The Twins had to play a bullpen game with a shorthanded bullpen, though it turned out they had plenty of pitching. But Matt Magill left Target Field and hustled to the airport shortly before the game, when word came that his wife Melissa had gone into labor in southern California.
The sudden shorthandedness caught the Twins by surprise. “We talked about when he might have to go, but you can’t control when those things are going to start,” Twins manager Paul Molitor said. “So we wish him well, and his wife, on their first child. It’s going to be exciting.”
The timing was fortunate, too, for someone in the bullpen, though the Twins won’t reveal who. But they needed a roster spot to add reliever Oliver Drake, who they claimed on waivers Friday. Drake will take Magill’s spot while the expectant father is on the paternity list, and someone will have to be subtracted once he returns.
Drake will set a major-league record once he appears in a game: He’ll be pitching for his fifth team this season.
The Twins’ bullpen was terrific, holding the Royals to just two runs over 5 2/3 innings. Ironically, the runs were given up by Gabriel Moya — who nevertheless was credited with his first career win. Moya, who ended the fourth inning once the first rain delay concluded with a double play, gave up four consecutive hits in the fifth inning, allowing Kansas City to retake the lead.
But Minnesota struck back in the bottom of the inning, and official scorer Gregg Wong credited him with the victory.
Trevor May followed Moya and struck out three of the four hitters he faced. “It was good. We needed a shutdown inning, and he got the job done,” Molitor said. “The velocity was good. He threw a couple of changeups that he left up. But the fastball played today really well.”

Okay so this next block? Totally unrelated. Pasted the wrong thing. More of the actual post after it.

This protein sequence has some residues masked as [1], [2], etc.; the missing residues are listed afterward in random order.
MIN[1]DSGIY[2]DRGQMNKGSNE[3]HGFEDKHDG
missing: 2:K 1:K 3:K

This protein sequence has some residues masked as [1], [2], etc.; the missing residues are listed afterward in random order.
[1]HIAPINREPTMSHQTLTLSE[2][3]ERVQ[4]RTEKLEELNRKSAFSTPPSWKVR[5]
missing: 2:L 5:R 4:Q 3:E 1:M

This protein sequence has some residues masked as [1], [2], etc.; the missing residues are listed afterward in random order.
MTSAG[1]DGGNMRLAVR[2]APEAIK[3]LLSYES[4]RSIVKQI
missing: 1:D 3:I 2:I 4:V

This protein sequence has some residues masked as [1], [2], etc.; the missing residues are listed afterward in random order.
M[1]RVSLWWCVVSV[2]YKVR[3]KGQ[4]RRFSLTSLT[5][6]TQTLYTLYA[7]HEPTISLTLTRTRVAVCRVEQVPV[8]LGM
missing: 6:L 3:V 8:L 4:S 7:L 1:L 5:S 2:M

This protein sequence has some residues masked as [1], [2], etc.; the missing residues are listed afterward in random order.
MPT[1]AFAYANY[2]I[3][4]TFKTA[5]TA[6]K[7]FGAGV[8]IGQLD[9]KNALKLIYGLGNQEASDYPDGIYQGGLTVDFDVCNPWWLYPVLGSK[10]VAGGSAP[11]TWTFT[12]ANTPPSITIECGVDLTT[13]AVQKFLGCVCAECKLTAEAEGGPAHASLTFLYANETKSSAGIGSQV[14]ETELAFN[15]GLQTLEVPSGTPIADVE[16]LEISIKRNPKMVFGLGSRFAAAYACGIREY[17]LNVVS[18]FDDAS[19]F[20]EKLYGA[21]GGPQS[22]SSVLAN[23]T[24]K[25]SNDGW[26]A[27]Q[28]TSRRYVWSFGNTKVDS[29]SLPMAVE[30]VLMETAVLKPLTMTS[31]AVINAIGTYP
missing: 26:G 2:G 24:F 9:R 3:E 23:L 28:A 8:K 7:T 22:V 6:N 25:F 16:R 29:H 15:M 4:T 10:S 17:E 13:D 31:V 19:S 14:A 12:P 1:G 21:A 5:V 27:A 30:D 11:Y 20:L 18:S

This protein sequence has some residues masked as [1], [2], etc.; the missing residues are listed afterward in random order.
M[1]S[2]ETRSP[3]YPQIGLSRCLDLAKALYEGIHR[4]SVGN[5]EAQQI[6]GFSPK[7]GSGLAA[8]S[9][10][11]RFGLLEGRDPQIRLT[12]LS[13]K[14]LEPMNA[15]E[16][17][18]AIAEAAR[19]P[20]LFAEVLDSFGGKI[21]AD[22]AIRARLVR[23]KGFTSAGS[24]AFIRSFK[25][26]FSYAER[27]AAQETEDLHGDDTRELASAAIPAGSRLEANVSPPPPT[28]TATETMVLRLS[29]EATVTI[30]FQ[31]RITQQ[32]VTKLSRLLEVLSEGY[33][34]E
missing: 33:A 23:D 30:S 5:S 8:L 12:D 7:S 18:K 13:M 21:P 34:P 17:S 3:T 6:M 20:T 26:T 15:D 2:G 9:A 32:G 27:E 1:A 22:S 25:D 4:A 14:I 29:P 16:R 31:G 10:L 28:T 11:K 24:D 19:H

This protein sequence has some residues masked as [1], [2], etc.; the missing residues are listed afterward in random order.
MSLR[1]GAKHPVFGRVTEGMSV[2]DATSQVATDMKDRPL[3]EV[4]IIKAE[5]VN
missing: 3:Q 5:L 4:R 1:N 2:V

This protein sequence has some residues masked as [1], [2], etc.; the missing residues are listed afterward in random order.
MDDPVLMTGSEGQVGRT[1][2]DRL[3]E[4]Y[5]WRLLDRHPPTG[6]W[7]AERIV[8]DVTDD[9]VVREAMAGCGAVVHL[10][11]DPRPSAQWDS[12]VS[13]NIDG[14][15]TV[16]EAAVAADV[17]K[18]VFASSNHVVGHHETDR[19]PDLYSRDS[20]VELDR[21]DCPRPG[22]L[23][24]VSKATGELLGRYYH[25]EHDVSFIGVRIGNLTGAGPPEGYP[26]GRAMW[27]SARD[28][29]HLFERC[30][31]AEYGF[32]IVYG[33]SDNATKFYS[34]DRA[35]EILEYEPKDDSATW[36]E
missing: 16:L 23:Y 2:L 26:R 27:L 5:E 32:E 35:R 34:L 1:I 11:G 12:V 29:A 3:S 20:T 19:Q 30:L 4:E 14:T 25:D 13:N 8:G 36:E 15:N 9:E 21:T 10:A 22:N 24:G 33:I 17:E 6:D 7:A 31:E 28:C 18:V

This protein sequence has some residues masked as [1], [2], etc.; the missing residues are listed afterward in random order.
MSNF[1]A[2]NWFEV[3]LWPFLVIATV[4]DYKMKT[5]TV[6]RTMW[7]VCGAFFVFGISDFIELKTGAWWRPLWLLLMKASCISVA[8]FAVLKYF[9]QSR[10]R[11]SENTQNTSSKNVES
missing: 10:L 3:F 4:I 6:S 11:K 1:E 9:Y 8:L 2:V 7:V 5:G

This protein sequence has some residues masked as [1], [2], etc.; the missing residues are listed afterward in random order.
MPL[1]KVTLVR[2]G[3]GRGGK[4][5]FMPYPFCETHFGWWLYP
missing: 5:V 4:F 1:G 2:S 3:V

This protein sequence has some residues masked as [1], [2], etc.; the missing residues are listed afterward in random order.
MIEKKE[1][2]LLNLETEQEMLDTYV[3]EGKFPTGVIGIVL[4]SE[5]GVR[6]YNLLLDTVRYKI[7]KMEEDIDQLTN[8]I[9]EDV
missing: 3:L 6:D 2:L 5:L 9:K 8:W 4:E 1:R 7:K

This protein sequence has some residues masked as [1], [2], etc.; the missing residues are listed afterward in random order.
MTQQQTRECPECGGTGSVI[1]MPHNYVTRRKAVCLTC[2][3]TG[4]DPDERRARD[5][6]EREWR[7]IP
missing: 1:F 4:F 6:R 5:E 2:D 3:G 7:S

After that, Trevor Hildenberger, Taylor Rogers and Fernando Rodney finished off the Royals, retiring the final nine batters in a row.
There were some on-field discussions before the game resumed a second time, mostly involving the condition of the playing field. The grounds crew had difficultly getting the field completely covered, and the infield got soaked, which required extra time to dry it.
“The home plate area was soft,” Molitor said. “Guys were having trouble with their footing.”
There was also some discussion about whether Glenn Sparkman was eligible. The righthander warmed up and KC manager Ned Yost signaled for him just as the rains came and the game was halted. When the game resumed, the Royals wanted to use Jason Adam instead, even though Sparkman had not faced a batter. The umpires allowed the switch, but told Molitor that Sparkman was no longer eligible to pitch in the game.
If that’s the case, Sparkman might be a rare case of a pitcher who was officially in a game in which he never threw a pitch.
Attendance was announced at 22,236, though only several dozen were still in the park at its 12:56 conclusion. The biggest reaction from the crowd came when the Twins announced on their scoreboard that “due to the late hour, and to respect out downtown neighbors, the postgame fireworks have been cancelled.”